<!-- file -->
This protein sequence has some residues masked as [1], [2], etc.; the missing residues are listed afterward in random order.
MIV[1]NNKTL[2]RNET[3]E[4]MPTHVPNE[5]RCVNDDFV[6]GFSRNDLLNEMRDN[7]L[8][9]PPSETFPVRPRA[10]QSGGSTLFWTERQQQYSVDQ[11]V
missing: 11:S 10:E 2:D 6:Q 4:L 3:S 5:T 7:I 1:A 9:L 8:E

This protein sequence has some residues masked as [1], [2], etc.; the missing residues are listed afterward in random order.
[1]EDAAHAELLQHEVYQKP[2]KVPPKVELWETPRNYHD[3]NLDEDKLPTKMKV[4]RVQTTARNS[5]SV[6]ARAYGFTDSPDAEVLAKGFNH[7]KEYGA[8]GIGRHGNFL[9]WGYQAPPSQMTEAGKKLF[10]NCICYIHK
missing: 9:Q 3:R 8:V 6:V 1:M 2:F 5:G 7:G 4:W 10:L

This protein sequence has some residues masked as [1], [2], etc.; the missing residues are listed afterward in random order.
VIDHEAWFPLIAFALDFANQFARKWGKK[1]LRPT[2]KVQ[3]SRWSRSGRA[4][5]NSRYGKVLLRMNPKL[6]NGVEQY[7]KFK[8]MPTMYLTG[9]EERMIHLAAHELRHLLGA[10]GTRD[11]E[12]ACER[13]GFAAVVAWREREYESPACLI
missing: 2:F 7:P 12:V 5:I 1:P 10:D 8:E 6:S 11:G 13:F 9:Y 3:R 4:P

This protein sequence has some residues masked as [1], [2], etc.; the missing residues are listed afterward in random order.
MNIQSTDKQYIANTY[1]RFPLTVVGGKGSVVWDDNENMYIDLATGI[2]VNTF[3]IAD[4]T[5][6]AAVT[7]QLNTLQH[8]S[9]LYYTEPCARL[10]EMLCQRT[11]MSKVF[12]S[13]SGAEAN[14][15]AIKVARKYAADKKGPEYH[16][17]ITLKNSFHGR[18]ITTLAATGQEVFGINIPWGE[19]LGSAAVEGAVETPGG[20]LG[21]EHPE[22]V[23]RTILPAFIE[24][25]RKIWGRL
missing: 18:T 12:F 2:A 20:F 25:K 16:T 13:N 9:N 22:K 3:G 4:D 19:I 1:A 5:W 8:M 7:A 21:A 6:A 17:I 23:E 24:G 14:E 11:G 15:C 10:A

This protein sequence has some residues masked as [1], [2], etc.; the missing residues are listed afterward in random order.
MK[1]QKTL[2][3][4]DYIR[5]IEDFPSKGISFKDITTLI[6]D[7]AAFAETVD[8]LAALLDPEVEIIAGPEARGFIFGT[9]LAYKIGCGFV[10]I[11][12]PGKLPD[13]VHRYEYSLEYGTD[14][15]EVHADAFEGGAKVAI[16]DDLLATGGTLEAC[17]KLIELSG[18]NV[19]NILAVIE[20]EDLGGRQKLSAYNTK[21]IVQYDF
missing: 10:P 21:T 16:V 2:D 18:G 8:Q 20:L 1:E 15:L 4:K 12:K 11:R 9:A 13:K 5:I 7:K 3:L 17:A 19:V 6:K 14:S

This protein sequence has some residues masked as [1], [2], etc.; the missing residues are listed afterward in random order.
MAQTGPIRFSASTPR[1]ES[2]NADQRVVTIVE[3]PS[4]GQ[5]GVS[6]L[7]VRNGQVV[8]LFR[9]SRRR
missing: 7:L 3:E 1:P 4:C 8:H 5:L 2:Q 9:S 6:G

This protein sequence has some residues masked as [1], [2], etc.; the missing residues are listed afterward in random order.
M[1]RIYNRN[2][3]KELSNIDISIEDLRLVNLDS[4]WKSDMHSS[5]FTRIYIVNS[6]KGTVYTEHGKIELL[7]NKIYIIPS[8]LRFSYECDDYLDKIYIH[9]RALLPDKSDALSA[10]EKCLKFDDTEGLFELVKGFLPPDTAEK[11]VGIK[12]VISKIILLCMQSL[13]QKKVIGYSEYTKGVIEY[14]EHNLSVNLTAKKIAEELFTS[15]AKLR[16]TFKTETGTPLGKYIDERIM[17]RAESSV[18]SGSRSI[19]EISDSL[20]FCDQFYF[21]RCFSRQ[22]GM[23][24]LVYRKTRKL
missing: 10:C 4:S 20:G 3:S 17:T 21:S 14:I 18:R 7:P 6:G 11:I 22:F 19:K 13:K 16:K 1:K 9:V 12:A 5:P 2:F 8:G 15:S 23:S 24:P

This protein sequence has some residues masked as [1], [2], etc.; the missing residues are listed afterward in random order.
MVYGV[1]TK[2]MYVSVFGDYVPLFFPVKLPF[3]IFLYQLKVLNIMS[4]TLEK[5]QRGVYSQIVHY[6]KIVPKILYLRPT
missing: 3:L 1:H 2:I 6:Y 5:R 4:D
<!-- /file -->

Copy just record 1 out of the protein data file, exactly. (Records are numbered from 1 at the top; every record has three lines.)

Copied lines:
This protein sequence has some residues masked as [1], [2], etc.; the missing residues are listed afterward in random order.
MIV[1]NNKTL[2]RNET[3]E[4]MPTHVPNE[5]RCVNDDFV[6]GFSRNDLLNEMRDN[7]L[8][9]PPSETFPVRPRA[10]QSGGSTLFWTERQQQYSVDQ[11]V
missing: 11:S 10:E 2:D 6:Q 4:L 3:S 5:T 7:I 1:A 9:L 8:E